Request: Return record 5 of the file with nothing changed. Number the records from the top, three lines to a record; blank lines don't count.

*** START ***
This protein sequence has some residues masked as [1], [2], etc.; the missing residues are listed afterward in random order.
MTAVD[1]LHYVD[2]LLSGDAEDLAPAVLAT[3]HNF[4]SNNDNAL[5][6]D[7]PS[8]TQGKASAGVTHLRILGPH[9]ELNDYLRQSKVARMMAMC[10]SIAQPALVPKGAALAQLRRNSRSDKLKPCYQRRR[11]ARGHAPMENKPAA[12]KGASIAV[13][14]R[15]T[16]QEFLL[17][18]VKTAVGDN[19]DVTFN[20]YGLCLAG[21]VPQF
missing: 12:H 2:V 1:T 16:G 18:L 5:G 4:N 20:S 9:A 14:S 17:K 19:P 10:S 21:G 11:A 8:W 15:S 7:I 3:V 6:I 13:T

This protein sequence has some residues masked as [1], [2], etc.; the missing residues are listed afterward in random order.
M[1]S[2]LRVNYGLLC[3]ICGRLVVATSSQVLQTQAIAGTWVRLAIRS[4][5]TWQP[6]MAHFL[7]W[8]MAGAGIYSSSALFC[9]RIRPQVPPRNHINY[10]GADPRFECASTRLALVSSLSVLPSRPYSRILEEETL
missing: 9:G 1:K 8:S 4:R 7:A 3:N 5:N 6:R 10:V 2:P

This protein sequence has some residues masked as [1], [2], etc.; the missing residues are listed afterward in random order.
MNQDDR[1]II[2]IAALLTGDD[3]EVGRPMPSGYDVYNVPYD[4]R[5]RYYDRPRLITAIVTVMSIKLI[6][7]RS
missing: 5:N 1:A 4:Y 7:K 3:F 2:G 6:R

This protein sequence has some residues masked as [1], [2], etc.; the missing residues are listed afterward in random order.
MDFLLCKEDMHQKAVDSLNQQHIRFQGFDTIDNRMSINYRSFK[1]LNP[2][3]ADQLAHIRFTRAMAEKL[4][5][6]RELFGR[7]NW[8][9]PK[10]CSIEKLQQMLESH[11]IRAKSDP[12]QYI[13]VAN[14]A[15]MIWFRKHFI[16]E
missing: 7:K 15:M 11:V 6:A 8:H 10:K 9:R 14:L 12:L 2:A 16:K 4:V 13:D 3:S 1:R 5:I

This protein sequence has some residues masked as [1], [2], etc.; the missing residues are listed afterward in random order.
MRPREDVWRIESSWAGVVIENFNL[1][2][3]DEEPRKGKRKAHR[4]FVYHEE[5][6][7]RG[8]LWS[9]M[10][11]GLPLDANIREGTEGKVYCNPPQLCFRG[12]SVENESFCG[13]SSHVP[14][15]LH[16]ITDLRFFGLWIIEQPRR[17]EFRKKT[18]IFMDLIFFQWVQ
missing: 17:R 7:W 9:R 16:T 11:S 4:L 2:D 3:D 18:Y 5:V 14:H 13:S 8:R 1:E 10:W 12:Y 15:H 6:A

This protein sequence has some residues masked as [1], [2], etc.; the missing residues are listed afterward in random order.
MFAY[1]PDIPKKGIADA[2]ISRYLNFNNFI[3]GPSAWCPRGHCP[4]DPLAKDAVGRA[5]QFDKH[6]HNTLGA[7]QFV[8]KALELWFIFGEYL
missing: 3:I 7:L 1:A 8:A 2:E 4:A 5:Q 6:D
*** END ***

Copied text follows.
This protein sequence has some residues masked as [1], [2], etc.; the missing residues are listed afterward in random order.
MRPREDVWRIESSWAGVVIENFNL[1][2][3]DEEPRKGKRKAHR[4]FVYHEE[5][6][7]RG[8]LWS[9]M[10][11]GLPLDANIREGTEGKVYCNPPQLCFRG[12]SVENESFCG[13]SSHVP[14][15]LH[16]ITDLRFFGLWIIEQPRR[17]EFRKKT[18]IFMDLIFFQWVQ
missing: 17:R 7:W 9:R 16:T 11:S 4:L 2:D 3:D 18:Y 5:V 14:H 13:S 8:R 1:E 10:W 12:Y 15:H 6:A